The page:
Indian Scientists Use CRISPR to Edit Banana Genome

Banana is a popular fruit crop and in India is its largest producer globally. It is the fourth most important food crop after wheat, rice, and corn in terms of gross value of production. Now Indian scientists have used latest gene-editing techniques to modify the banana genome, for the first time.

Dr. Siddharth Tiwari (second from top right) with the research team at NABI

Image Dr. Siddharth Tiwari (second from top right) with the research team at NABI

The use of gene editing technique – CRISPR/Cas9 – in banana could serve as a useful tool that can be deployed for improving nutritional quality, agronomically important traits as well as pathogen resistance in banana, scientists have said.

The research has been done by a group of Indian researchers at the National Agri-Food Biotechnology Institute, Mohali. The study results have been published in the journal Functional & Integrative Genomics. This is the first ever research study published on genome editing in any fruit crops from India, according to Dr. Siddharth Tiwari, who led the research team.

The CRISPR/Cas9 technology lets scientists remove or replace specific parts of DNA with precision. CRISPR stands for “Clustered Regularly Interspaced Short Palindromic Repeats” which basically finds the target DNA. Associated with it is Cas9 which Stands for “CRISPR Associated protein 9” which is basically an endonuclease or a sort of biological scissors which edit DNA accurately.

Using this technique, researchers created a mutation in an enzyme – phytoene desaturase (RAS-PDS) of a banana variety called Rasthali. They first isolated two genes in this enzyme – RAS-PDS1 and RAS-PDS2 – and confirmed enzyme activity using protein sequence analysis. Then a guide RNA was used to target the conserved region of the two genes and later transferred them in embryogenic cell cultures of Rasthali.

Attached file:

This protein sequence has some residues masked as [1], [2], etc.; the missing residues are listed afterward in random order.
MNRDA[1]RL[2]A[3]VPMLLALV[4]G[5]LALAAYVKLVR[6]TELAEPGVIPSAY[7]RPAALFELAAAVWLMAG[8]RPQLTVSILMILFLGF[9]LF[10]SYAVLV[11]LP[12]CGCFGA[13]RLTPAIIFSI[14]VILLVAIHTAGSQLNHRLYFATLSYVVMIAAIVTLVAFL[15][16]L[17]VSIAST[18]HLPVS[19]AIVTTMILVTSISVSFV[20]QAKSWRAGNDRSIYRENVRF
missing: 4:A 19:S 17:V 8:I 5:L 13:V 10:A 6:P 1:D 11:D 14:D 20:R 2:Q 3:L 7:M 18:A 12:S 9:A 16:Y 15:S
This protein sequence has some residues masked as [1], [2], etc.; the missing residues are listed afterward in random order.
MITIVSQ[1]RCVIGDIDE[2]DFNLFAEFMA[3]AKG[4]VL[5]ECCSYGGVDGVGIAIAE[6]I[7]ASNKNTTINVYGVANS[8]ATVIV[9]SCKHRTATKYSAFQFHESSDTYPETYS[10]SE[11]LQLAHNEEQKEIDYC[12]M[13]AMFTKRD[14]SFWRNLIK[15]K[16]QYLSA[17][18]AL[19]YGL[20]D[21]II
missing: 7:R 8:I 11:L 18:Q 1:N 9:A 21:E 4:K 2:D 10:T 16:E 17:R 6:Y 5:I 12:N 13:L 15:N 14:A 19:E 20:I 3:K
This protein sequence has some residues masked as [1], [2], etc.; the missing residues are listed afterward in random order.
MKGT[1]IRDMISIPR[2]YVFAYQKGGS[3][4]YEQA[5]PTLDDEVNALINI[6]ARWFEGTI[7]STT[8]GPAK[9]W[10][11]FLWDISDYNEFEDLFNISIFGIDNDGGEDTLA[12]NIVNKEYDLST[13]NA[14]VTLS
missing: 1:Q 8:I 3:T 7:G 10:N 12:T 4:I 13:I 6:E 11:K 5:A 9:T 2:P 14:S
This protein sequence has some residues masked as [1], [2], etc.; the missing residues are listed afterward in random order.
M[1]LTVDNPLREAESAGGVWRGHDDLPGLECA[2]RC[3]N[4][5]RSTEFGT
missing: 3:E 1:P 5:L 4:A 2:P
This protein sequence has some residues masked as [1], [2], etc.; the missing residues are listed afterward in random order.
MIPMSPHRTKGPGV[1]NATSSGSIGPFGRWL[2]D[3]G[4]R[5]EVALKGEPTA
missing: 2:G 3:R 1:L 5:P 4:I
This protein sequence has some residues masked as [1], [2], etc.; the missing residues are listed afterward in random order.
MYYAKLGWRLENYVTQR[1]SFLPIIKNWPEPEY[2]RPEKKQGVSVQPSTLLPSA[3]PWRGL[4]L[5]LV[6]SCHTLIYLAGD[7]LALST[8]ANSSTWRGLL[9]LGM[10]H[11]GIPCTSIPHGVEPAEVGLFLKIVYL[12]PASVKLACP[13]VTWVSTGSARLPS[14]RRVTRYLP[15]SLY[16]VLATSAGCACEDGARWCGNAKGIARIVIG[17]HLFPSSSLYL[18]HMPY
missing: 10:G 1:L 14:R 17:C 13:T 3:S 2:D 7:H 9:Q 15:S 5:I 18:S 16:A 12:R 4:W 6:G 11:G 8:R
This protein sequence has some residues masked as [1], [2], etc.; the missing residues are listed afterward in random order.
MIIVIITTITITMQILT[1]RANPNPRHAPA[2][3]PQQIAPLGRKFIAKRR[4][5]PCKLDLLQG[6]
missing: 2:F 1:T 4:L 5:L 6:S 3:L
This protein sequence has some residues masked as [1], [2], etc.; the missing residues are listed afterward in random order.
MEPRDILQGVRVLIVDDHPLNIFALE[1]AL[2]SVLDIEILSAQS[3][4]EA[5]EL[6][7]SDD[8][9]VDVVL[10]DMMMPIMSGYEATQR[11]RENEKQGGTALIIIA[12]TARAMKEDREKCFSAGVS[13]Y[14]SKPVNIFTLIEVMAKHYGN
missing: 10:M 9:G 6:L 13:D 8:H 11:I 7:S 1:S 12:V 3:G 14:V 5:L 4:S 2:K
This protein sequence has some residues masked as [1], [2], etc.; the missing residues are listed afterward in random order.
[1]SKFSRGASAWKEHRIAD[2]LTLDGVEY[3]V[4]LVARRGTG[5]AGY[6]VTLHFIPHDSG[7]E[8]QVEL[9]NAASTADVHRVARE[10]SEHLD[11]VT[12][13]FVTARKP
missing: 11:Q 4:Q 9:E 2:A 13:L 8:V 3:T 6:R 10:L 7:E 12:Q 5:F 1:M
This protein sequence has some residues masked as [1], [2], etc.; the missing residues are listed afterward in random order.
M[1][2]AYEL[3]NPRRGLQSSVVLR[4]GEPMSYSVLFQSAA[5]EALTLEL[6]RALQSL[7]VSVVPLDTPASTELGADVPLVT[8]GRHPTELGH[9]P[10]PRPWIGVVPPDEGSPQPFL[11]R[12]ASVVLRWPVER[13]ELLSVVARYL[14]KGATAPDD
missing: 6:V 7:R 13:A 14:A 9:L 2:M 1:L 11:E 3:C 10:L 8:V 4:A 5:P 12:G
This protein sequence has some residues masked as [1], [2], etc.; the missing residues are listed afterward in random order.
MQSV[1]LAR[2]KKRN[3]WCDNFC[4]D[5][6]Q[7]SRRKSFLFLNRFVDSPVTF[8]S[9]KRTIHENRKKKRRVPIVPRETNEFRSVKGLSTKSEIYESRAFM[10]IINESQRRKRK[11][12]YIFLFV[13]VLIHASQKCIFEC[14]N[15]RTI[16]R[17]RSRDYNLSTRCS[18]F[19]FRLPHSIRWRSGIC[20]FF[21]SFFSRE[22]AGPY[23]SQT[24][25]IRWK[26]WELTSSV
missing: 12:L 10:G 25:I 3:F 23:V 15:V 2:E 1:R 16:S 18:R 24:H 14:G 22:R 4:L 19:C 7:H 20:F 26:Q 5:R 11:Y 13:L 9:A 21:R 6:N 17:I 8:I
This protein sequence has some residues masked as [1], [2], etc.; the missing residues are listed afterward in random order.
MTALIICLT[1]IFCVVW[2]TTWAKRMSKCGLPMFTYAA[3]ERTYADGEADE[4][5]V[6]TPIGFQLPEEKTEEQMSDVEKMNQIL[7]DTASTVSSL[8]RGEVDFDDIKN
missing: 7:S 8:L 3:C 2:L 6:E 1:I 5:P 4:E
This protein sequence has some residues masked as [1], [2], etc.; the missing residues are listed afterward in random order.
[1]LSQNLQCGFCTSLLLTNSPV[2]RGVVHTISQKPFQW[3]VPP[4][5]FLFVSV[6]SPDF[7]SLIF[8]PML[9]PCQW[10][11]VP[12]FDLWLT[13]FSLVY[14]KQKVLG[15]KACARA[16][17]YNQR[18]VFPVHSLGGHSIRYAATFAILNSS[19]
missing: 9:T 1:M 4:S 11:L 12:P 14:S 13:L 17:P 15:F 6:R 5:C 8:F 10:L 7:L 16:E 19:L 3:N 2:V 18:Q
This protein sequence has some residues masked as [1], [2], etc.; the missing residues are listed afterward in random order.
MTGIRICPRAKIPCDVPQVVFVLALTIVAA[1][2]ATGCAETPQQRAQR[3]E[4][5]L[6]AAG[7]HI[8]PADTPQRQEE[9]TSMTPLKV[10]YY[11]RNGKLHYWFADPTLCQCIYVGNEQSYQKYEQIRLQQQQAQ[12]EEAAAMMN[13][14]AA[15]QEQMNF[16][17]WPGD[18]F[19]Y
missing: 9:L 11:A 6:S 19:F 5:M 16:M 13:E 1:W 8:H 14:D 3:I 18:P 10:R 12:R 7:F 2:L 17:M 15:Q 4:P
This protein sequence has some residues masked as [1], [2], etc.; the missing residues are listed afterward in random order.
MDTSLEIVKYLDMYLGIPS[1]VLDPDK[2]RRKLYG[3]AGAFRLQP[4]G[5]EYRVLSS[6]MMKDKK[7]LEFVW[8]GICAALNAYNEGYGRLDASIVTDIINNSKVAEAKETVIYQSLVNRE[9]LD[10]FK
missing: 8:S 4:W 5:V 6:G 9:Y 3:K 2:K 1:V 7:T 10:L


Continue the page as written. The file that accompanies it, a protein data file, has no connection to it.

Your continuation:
DNA sequencing of plants thus generated confirmed 59% mutation frequency in the genes which were ‘edited’. These mutations caused premature termination of protein synthesis. Decreased chlorophyll and total carotenoid contents were detected in mutant lines, indicating that functions of the genes were disrupted.

“We would like to exploit the genome editing tool for development of nutritionally improved transgene-free Indian banana variety. The selected events of the biofortified banana crop would be analyzed for nutritional, bioavailability and agronomical performance with the appropriate collaborative efforts,” Dr. Tiwari told India Science Wire.

According to Dr. Tiwari, this approach for the development of a non-transgenic variety of banana could be more beneficial in addressing regulatory and biosafety challenges for commercial cultivation of the genetically improved banana crop.

The research group is focused on the metabolic engineering of staple crops like banana and wheat for nutritional enrichment. “Most of the staple food crops consumed in developing countries are insufficient to meet minimum nutritional requirements. As a result, vitamin A deficiency remains prevalent in many developing countries. Keeping this in mind, we started our research on the pro-vitamin A (beta-carotene) biofortification of banana as a promising, cost-effective and sustainable approach,” explained Dr. Tiwari.

The research team included Navneet Kaur, Anshu Alok, Shivani, Navjot Kaur, Pankaj Pandey and Praveen Awasthi. The project is funded by Biotechnology Industry Research Assistance Council (BIRAC).(India (India Science Wire)

By Yogesh Sharma

Journal Article

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